•    The Beatitudes address the fact that those who are poor and mourning are blessed,
•    Those who hunger and thirst for righteousness are also blessed,
•    The pure in heart, the persecuted, the peacemakers … also blessed,
•    Those who defend the Gospel are blessed.
•    Then Jesus says that God’s people should be salt and light for the world …

These are more than ideals or rules (they are these things too),
but they reveal something about the Sovereign character of God. 
The subjects of God’s Kingdom LIVE in this way. 
In the present age we TRY to live this way,
in the age to come this will be the WAY that God’s people will live. 
This is a higher righteousness that is possible only with God’s grace.

And so this has an impact on how we make decisions. 
Herein is not only an implication for our moral decisions,
but to be attuned to God’s Sovereign Will is to elevate those who suffer and are persecuted for the Gospel, those who seek righteousness and so forth …

So in making our decisions, we should first submit to God’s will and then ask the question how does this decision, impact on God’s people … on God’s Kingdom?


The second “P” (and one of the most important Ps) is PRAYER.As Jesus continues his Sermon in Matthew’s Gospel, we come to the middle of Chapter 6, where Jesus teaches his followers how to pray and he says
“Pray then IN THIS WAY:”

Our Father in heaven, hallowed be your name.
Your kingdom come. Your will be done, on earth as it is in heaven.
Give us this day our daily bread.

This model of prayer highlights that God is the first consideration
(the point James makes to his listeners).
And that first and foremost, God’s sovereign WILL be done …. THEN
we may humbly ask for our daily bread … our needs … help with our difficult decisions …

And the next part of the prayer is very important:

And forgive us our debts, as we also have forgiven our debtors.

Repentance and forgiveness is also crucial for good decision-making.
Sometimes we may need to repent of the ways we have made decisions previously
in ungodly ways or without regard for God (like the merchants in James’ letter).

My own experience is that I pray every day, but I pray within the hustle and bustle of everyday commitments, sometimes the phone rings while I am praying, sometimes I’m distracted, sometimes I’m so tired I fall asleep … you get the picture.  But when I have a really important decision to make, like ‘Should I seek ordination in the Anglican Church?’  I leave town, go to a quiet place, try to clear all the clutter out of my life, take a couple of days off work … whatever it takes … to pray and to listen to what God might be saying to me and sometimes this might be supernatural as in a word of knowledge (as happened at Alpha this week), but at other times it can be very practical, like making the pros and cons list on the whiteboard, and after a time of prayer, realising that the pros are all consistent with my understanding of God and the cons are just my own fears or selfish objections.  Sometimes we pray that God may confirm what I feel is right by bringing people into our life who will speak into this situation. But I find … I don’t know about you … that it is very hard to HEAR what God is saying to me unless I clear all the clutter and intentionally pray through my concerns.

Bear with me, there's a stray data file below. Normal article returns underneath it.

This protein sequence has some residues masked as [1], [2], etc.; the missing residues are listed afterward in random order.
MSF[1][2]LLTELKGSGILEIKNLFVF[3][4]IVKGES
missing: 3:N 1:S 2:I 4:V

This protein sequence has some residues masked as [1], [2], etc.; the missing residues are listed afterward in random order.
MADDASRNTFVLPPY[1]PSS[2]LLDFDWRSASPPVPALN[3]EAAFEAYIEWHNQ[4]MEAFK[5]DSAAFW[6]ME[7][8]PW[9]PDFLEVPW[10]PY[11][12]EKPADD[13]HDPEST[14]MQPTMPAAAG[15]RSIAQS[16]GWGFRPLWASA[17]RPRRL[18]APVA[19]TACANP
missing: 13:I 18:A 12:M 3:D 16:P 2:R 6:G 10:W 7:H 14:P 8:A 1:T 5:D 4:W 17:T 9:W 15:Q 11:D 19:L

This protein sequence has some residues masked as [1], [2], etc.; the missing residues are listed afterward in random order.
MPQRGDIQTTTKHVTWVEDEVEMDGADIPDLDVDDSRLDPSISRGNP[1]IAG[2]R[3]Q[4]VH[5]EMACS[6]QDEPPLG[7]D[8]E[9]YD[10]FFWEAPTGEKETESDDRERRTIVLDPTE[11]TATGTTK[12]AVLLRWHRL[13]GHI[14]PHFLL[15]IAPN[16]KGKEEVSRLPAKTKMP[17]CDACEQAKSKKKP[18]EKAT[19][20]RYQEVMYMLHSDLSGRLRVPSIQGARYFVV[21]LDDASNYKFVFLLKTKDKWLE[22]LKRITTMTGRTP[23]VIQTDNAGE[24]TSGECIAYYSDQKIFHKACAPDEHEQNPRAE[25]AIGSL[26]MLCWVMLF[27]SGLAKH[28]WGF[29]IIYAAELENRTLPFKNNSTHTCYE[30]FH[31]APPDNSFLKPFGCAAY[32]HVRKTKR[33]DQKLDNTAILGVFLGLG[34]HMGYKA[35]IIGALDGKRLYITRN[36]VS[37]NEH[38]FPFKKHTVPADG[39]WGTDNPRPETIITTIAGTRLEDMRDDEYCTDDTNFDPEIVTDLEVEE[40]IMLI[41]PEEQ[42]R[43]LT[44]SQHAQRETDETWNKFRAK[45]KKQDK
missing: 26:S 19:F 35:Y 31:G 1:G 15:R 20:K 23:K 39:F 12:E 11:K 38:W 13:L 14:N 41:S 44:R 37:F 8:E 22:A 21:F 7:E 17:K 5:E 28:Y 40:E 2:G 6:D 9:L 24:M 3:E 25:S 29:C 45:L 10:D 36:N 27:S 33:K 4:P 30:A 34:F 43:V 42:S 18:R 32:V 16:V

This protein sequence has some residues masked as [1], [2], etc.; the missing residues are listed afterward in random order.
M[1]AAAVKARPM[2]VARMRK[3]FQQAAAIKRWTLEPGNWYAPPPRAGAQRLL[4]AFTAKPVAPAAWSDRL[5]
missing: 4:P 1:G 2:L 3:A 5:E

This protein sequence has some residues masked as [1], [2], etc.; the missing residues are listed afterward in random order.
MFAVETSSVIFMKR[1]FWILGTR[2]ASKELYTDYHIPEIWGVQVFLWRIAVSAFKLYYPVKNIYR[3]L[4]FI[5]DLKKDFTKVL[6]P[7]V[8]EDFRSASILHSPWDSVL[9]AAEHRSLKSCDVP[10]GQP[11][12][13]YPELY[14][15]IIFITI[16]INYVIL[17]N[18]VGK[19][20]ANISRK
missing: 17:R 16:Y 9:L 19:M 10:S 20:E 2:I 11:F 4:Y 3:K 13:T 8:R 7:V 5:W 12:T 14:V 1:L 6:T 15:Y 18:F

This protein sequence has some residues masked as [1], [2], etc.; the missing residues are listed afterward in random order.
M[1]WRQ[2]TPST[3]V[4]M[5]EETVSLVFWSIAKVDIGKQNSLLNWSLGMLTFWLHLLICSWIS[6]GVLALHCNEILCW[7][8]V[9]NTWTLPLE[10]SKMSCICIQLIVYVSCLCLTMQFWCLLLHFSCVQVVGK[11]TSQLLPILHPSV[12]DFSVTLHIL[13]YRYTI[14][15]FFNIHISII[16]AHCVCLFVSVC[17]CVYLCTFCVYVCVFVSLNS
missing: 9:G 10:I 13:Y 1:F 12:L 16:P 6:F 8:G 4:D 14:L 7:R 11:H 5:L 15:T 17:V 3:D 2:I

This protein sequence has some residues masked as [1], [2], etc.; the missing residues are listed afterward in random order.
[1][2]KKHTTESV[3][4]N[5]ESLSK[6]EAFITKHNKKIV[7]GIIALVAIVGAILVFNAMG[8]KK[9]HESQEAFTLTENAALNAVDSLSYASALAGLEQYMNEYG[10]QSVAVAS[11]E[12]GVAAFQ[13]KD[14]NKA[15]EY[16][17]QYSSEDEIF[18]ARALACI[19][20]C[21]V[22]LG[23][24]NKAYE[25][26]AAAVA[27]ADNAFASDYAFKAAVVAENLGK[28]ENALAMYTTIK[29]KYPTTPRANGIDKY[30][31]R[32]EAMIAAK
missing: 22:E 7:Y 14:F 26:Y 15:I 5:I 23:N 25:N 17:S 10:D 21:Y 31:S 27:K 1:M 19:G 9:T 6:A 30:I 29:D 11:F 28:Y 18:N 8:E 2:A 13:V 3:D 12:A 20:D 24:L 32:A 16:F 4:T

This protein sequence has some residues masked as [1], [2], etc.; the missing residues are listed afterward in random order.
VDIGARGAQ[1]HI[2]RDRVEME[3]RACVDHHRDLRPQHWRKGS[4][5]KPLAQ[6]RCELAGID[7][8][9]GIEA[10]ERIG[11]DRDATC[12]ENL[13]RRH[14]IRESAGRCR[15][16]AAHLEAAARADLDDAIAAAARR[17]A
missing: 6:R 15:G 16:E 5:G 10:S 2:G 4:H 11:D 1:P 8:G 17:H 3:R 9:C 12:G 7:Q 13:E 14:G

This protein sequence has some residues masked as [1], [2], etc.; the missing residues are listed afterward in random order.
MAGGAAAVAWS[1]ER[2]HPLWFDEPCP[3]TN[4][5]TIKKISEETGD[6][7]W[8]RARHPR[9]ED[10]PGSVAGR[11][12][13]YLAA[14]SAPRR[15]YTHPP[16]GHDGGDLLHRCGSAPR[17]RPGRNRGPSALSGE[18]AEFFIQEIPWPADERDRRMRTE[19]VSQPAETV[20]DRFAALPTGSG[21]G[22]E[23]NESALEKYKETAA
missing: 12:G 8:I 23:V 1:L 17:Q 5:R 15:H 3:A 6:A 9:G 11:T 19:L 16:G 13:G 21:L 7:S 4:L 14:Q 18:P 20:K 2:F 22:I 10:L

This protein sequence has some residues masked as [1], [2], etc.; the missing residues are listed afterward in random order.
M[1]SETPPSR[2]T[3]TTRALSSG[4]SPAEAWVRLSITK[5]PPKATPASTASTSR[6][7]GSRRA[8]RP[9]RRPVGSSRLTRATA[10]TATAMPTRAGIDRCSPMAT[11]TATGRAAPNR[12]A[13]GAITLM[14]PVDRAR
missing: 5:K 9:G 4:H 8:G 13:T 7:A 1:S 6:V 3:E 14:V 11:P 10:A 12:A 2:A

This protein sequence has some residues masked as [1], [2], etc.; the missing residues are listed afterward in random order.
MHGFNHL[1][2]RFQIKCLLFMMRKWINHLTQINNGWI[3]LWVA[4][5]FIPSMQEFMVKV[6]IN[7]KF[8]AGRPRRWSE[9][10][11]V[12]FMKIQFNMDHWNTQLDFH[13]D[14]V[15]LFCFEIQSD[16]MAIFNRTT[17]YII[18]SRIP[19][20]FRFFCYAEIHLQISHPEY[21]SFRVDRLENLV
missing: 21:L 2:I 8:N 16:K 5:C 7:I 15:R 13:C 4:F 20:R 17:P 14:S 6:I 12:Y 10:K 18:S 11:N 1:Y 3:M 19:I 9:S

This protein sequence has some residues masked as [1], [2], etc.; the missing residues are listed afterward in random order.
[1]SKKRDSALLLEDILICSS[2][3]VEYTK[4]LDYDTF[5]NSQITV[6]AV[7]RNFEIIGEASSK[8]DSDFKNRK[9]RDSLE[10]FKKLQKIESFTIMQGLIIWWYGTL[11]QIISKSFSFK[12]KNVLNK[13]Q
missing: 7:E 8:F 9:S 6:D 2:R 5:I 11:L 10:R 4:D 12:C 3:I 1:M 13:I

Every decision can be brought before God in prayer.  Your Kingdom come, your Will be done.  Where are you in this decision, Lord?


The third “P” is PRIORITY.At the end of Chapter 6, Jesus says:

Do not worry, saying, ‘What will we eat?’ or ‘What will we drink?’ or ‘What will we wear?’
But strive first for the kingdom of God and his righteousness, and all these things will be given to you as well.

Some things in life, need our immediate attention –
a decision made right this minute.
And some do not!
Often at training days for ministers,
they are encouraged to think about the four main quadrants that they operate from High or Low Importance and High or Low Urgency. 
Many ministers (in fact many people) operate
out of the Low Importance / High Urgency -
because there is always pressure to respond to the URGENT …
of course … all of us should be responding to the HIGH IMPORTANCE stuff.